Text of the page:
- Complications. There may be issues with the validity of the Will, the Will may be contested, there may be trusts set up in the Will, which have their own specific tax and legal rules; there may be overseas property which does not pass under the UK Will or the estate may be insolvent. These are just some issues that could make the process extremely troublesome to the DIY executor.
- Protection. All client monies are held in a protected client account. Our solicitors are covered by professional indemnity insurance.
Before committing yourself to the process, why not talk to us about your individual circumstances.
Solicitors are just one type of lawyer and among a range of organisations which carry out probate related work.
Here is a list of some of the reasons why we believe you should always use a solicitor for probate activities:
Solicitors are required to undertake at least three years of university study and two years’ training before being allowed to take responsibility for a client’s matter. That training has to be provided by someone with at least three more years’ experience after qualifying. Alongside that, most firms have years’ experience passed down from solicitor to solicitor.
All solicitors are vetted before they are allowed to train and again before qualification. We are subject to many stringent rules governing our relationship with our clients, other professionals and members of the public. If you have a complaint against a solicitor there is a government-appointed legal ombudsman who can investigate the complaint and, if they find that the solicitor has not acted in as professional way as they should, has the power to award compensation to the client.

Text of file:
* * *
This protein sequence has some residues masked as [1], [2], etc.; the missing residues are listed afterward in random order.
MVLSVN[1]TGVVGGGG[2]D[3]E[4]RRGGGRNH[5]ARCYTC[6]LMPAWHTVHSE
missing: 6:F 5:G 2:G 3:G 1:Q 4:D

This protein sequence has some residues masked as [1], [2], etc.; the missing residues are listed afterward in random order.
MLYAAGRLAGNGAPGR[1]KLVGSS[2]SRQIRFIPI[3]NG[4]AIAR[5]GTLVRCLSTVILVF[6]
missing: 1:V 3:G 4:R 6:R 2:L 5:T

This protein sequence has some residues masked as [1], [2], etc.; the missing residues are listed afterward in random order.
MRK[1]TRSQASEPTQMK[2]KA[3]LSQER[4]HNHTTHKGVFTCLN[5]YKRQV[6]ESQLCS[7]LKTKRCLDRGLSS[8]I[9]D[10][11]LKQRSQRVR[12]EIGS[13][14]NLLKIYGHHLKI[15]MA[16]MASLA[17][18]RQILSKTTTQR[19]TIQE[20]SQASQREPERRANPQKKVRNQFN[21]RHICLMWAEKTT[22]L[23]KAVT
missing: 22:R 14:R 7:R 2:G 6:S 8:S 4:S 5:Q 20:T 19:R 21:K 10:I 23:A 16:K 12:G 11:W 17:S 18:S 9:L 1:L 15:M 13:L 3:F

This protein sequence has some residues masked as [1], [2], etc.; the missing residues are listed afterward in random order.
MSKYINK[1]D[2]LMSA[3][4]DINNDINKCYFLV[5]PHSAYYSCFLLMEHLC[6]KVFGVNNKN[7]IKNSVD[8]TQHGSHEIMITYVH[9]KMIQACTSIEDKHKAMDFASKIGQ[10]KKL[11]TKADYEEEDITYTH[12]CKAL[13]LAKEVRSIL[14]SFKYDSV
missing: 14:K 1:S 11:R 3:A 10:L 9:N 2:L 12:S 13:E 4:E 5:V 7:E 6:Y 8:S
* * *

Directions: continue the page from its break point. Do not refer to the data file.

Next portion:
But the regulation and cover goes further: if a solicitor should suffer an accident, the regulator - the SRA - has the power to step in and ensure that the firm’s clients are not affected. How many of the unregulated firms offering probate services had ‘disaster recovery plans’ as solicitors are now required to?
As much as professionals don’t like to admit it, everyone makes mistakes sometimes. Most of the time they are small, very occasionally they can be big. At Probaters we are required to have £3,000,000 worth of insurance cover at all times for our clients, which means should the worst happen, you know you’re covered.
The law and your personal liability
Some aspects of the law of England and Wales are simple, including parts of the probate process. However, some are incredibly obscure, with the correct course to take being affected by statutes from a hundred years ago, amended fifty years ago, amended last year, subject to changing interpretation in the courts etc.
There is not yet a free, authoritative source of the law available to the public, though there are various very good places to look, particularly on issues like landlord and tenant law.
However even the very good guides can rarely go beyond the basics, you can’t ask them questions and often you have to know what you’re talking about to know the information is correct.
Under the law of England and Wales, not knowing the law doesn’t stop you breaking it. As an executor you are given both rights and responsibilities; you attract personal liability if you do not fulfil them. Do you know, for instance, what happens if someone leaves a gold watch to someone in their Will but sells it before they die? What about all of their gold watches? Or shares in a bank? (See ‘what is included in the estate?’)
Contact our Probate Solicitors
Find out how affordable a professional probate service can be. Our team of probate solicitors and accountants offer a friendly, efficient and comprehensive service. We take care of every detail, saving you stress and giving you time when you need it most. Call us to speak to a solicitor today on 0845 034 7344 or contact us via our online contact form.